Chey Chettha II

Chey Chettha II (Khmer: ជ័យជេដ្ឋាទី២ pronounced [cɨj.ceit.tʰaː tiː piː], 1576–1628) was a king of Cambodia who reigned from Oudong, about 40 km northwest of modern-day Phnom Penh, from 1618 to 1628. He was the son of King Srei Soriyopear (r. 1603-1618). He is noted for moving the royal capital from Srei Sonthor to Oudong, and for his cooperation with the Nguyễn Lords of Vietnam against the Siamese, which led to the Vietnamese annexation of the Mekong Delta, including the city of Prey Nokor—the precursor of modern-day Ho Chi Minh City.[1][2]

Chey Chettha II
King of Cambodia
King of Cambodia
PredecessorSrei Soriyopear (Barom Reachea IV or VII)
SuccessorThommo Reachea II (Ponhea To)
Died1628 (aged 52)
Oudong, Cambodia
SpousePrincess Ngọc Vạn (Ang Chov)
Anak Mnan Pussa
IssuePrincess Ang Na Kshatriyi
Ponhea To (Thommo Reachea II)
Ang Tong Reachea
Princess Ang Vathi
Ponhea Chan (Sultan Ibrahim)
Full name
Samdach Brhat Narayana Naranatha Brhat Pada Samdach Brhat Rajankariya Brhat Jaya Jatha Parama Chakrapati Radhipdindra Mahindra Rajadhiraja Ramadipati Trilokya Parama Varman Narabuddhabansa Damrung Krung Kambuja Gururatta Mandirasila Mahasthana Brhat Paramanatha Parama Bupati Jaya Amachas Jivitha Ludhibana
FatherSrei Soriyopear
MotherSri Sujati

In order to balance the influence of the Siamese forces, which had devastated the previous capital at Lovek during the reign of his father, Chey Chettha approached the Nguyễn lord for help. To cement the resulting alliance, Chey Chettha was married to Princess Nguyễn Phúc Ngọc Vạn, a daughter of Lord Nguyễn Phúc Nguyên, in 1618.[3][4] In return, the king granted the Vietnamese the right to establish settlements in Mô Xoài (now Bà Rịa), in the region of Prey Nokor—which they colloquially referred to as Sài Gòn, and which later became Ho Chi Minh City.[1][5]

In 1623, Chey Chettha allowed the Vietnamese to set up a custom house at Prey Nokor, in order to collect taxes.[4] This settlement was the start of a major expansion by the Vietnamese beyond the borders established by Lê Thánh Tông in 1471. The increasing waves of Vietnamese settlers which followed overwhelmed Chey Chettha II's kingdom—weakened as it was due to war with the Siamese—and slowly Vietnamized the Mekong Delta area, claiming it for their own in the 1690s.[1][2]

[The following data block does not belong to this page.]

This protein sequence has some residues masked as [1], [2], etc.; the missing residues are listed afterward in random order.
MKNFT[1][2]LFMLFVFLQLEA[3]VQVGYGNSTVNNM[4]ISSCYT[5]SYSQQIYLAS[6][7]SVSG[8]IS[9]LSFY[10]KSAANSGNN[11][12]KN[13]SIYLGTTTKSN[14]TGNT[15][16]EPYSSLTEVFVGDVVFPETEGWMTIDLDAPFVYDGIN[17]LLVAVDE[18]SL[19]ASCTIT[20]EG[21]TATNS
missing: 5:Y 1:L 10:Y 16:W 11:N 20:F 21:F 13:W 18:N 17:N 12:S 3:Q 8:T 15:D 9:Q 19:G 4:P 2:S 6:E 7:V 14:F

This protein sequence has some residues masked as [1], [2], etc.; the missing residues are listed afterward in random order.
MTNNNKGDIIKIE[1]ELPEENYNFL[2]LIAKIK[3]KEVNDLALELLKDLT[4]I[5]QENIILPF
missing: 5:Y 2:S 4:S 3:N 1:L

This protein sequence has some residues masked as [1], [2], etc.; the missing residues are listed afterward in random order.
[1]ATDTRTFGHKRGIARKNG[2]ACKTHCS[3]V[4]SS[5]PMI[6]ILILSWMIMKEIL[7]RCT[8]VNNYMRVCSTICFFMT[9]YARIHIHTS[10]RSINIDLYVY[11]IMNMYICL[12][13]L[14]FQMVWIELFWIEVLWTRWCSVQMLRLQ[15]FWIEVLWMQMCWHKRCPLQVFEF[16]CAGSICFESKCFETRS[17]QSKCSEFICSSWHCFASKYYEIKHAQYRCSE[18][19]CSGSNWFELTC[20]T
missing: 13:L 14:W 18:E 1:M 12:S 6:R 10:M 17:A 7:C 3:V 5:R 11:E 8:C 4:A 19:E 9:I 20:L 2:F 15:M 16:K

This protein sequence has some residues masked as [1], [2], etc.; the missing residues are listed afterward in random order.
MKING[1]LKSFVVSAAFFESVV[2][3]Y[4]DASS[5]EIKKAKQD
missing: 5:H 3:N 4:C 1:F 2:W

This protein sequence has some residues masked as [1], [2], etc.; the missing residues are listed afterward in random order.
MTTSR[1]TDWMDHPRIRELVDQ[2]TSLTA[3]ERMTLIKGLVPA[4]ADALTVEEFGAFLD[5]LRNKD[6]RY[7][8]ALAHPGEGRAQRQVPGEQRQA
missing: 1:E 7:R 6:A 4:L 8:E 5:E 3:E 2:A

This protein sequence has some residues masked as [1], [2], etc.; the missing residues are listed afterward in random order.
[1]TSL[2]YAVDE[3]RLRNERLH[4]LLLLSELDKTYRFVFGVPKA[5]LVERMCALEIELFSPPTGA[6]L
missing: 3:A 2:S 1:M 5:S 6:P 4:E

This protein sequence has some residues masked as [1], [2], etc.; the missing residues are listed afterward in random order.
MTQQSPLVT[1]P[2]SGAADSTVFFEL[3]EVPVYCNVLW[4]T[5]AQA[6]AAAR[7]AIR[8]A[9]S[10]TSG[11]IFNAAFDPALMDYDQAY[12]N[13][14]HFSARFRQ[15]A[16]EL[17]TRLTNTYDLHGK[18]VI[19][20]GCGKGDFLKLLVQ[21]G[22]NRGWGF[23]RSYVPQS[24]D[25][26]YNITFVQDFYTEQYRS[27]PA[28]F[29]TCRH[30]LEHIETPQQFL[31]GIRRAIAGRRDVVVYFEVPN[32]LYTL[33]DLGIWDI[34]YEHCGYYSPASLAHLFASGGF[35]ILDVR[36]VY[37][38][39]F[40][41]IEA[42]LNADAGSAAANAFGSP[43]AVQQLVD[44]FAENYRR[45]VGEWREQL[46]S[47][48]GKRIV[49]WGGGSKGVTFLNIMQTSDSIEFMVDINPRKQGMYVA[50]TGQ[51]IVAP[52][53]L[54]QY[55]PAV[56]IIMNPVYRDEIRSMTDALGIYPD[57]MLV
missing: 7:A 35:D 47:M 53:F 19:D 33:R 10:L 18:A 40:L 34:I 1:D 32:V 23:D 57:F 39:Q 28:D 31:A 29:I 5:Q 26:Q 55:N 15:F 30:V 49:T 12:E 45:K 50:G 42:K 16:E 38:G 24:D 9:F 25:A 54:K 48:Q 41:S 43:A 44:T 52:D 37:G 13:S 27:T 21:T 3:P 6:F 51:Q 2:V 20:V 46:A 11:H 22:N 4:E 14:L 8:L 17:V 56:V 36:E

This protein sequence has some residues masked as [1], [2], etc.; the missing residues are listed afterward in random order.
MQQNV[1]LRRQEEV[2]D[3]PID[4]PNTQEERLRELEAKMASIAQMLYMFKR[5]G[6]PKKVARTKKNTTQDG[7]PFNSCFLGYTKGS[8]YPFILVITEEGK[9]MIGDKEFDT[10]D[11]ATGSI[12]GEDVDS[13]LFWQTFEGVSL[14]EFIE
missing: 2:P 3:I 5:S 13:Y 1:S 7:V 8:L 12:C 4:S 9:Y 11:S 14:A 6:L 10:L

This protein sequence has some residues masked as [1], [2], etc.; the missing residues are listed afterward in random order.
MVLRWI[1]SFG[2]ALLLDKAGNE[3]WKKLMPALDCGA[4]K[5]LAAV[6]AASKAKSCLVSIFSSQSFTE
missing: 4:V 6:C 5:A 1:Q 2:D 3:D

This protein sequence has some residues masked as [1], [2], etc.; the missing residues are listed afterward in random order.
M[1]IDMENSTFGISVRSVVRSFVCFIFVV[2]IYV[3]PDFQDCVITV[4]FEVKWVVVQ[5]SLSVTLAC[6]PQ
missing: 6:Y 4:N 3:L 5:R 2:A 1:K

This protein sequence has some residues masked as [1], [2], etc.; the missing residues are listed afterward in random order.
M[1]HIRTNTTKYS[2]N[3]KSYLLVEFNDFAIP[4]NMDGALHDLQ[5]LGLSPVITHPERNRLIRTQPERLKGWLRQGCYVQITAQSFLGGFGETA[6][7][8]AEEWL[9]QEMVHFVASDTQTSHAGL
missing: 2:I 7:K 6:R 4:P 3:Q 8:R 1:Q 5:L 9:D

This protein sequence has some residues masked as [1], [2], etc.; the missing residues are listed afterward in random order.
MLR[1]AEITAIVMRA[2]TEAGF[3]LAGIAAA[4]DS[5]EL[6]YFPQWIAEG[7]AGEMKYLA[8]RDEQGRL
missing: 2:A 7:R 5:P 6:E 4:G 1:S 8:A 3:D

The Dutch East India Company established ties with Cambodia in 1620, during Chey Chettha's reign; in 1623, they established an outpost at Kompong Luong, a riverside port near Oudong.


  • Father: Srei Soriyopear (Barom Reachea IV or VII)
  • Mother: Queeen Sri Sujati
  • Consorts and their respective issue:
  1. Ang Chov (Princess Ngọc Vạn [vi]) from Annam, a daughter of Lord Nguyễn Phúc Nguyên
    1. Princess Ang Na Kshatriyi (married Batom Reachea I)
  2. Suok
    1. Ponhea To (Thommo Reachea II)
  3. Thong
    1. Ponhea Nou (Ang Tong Reachea)
    2. Princess Ang Vathi (betrothed to Ponhea To but married Outey. Executed together with Ponhea To in 1630)
  4. Anak Mnan Pussa from Lan Xang
    1. Ponhea Chan (Sultan Ibrahim)


  1. ^ a b c Henry Kamm (1998). Cambodia: report from a stricken land. Arcade Publishing. p. 23. ISBN 1-55970-433-0. chey chettha II.
  2. ^ a b Robert M. Salkin; Trudy Ring (1996). Paul E. Schellinger; Robert M. Salkin (eds.). Asia and Oceania. International Dictionary of Historic Places. 5. Taylor & Francis. p. 354. ISBN 1-884964-04-4.
  3. ^ Mai Thục, Vương miện lưu đày: truyện lịch sử, Nhà xuất bản Văn hóa - thông tin, 2004, p.580; Giáo sư Hoàng Xuân Việt, Nguyễn Minh Tiến hiệu đính, Tìm hiểu lịch sử chữ quốc ngữ, Ho Chi Minh City, Công ty Văn hóa Hương Trang, pp.31-33; Helen Jarvis, Cambodia, Clio Press, 1997, p.xxiii.
  4. ^ a b Nghia M. Vo; Chat V. Dang; Hien V. Ho (2008-08-29). The Women of Vietnam. Saigon Arts, Culture & Education Institute Forum. Outskirts Press. ISBN 978-1-4327-2208-1.
  5. ^ "Nguyễn Bặc and the Nguyễn". Archived from the original on 2009-04-13. Retrieved 2010-06-16.
Chey Chettha II
Varman Dynasty
Born: 1576 Died: 1628
Regnal titles
Preceded by
Srei Soriyopear
King of Cambodia
Succeeded by
Thommo Reachea II